The Cultural Problem for Learners in an EFL Classroom in Morocco
The Moroccan ministry of education based its formation of the curricula on the view that sees culture and language as interwoven parts that cannot be separated from each other. This view is supported by Brown (1994:165) 'A language is a part of a culture and a culture is a part of a language; the two are intricately interwoven so that one cannot separate the two without losing the significance of either language or culture.
This post was written by our TEFL certification graduate Auroi A. Please note that this blog post might not necessarily represent the beliefs or opinions of ITTT.
Why to Teach Cultural Aspects?
We cannot deny the importance of teaching culture to English language learners in sharpening their understanding of language use. By understanding the target language culture, students will be more capable of dealing with different communication situations, and developing a sense of intercultural awareness that helps to avoid any possible cultural conflicts or misunderstanding that can happen during communicating with foreign people. According to Tomalin (2008)
Tomalin argues that teachers must focus on a “fifth language skill” in addition to the traditional four language skills that any language learner should acquire, which are: the listening skill, the speaking skill, the reading skill, and the writing skill.
Challenges at School
Considering the aspects of the targeted learners in the Moroccan high school. They are teenagers and many of them have never learned English before, as the English language is a foreign language in Morocco so people are not exposed to it outside the school as much as the French language which is the second language. This method may not give us the results we hope for.
First of all, high school students are aged between 14 years old and 18 years old. Adolescence is the transition from childhood to adulthood. At this stage, students suffer from different issues that have to do with the transition of their bodies and hormones but what concerns us is the issues of independence and self-identity. Which means that students are already questioning their social and cultural norms. They are ready to rebill against any social power just to prove their intellectual independence i.e.: to prove their existence in society.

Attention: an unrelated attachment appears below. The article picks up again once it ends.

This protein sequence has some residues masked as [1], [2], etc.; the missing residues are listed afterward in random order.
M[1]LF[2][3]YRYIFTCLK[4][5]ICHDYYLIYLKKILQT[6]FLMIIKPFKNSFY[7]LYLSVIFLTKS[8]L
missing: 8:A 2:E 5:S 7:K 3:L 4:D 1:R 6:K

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Goals for Language Learning
The main goal of English courses in Moroccan high schools is to teach the students how to use the English language, not the culture because we are dealing with beginner learners.
Exposing those students to foreign culture while teaching English as a foreign language, makes the language harder to be understood as this culture is taking the student away from their daily life atmosphere. This will make students lose their interest in the language as they find it hard to comprehend the texts, which reduces the engagement of the students in the course as the main participants in the process of teaching. On the other hand, students are more likely to face a feeling of tension towards the foreign cultural content included in the curricula.
Adjusting to the Foreign Culture
Byram and Flemming (Byram, 1997; Byram and Fleming, 1998) state that the target language culture should be taught in ELT to help learners to acculturate into the culture of English countries. The second view expressed by Karchu, Nelson, and Canagaraja (Kachru, 1986; Kachru and Nelson, 1996; Canagarajah, 1999) opines that there is no need for teaching target culture especially in the contexts where different institutionalized varieties of English are in practice. Similarly, the third view by Kramsch and Sullivan (Kramsch and Sullivan, 1996) states plainly that ‘local culture’ in TEFL should be taught.
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Using the local culture in teaching English as a foreign language for beginner learners, which is the case in the Moroccan high schools, is a very relevant method. It helps students to grasp the deeper meaning of sentences and associate with their own culture in the target language which is English in this case. Students will find it easier to discuss with an enthusiastic energy a text about Morocco using the English language rather than a text-based on a foreign culture which may disrupt their focus from acquiring the language into trying to understand the aspects of the target culture. This method forces students to put into practice the language in everyday life situations, which opens a wide area of practicing the language, and as we know practice is the best way to acquire a language.
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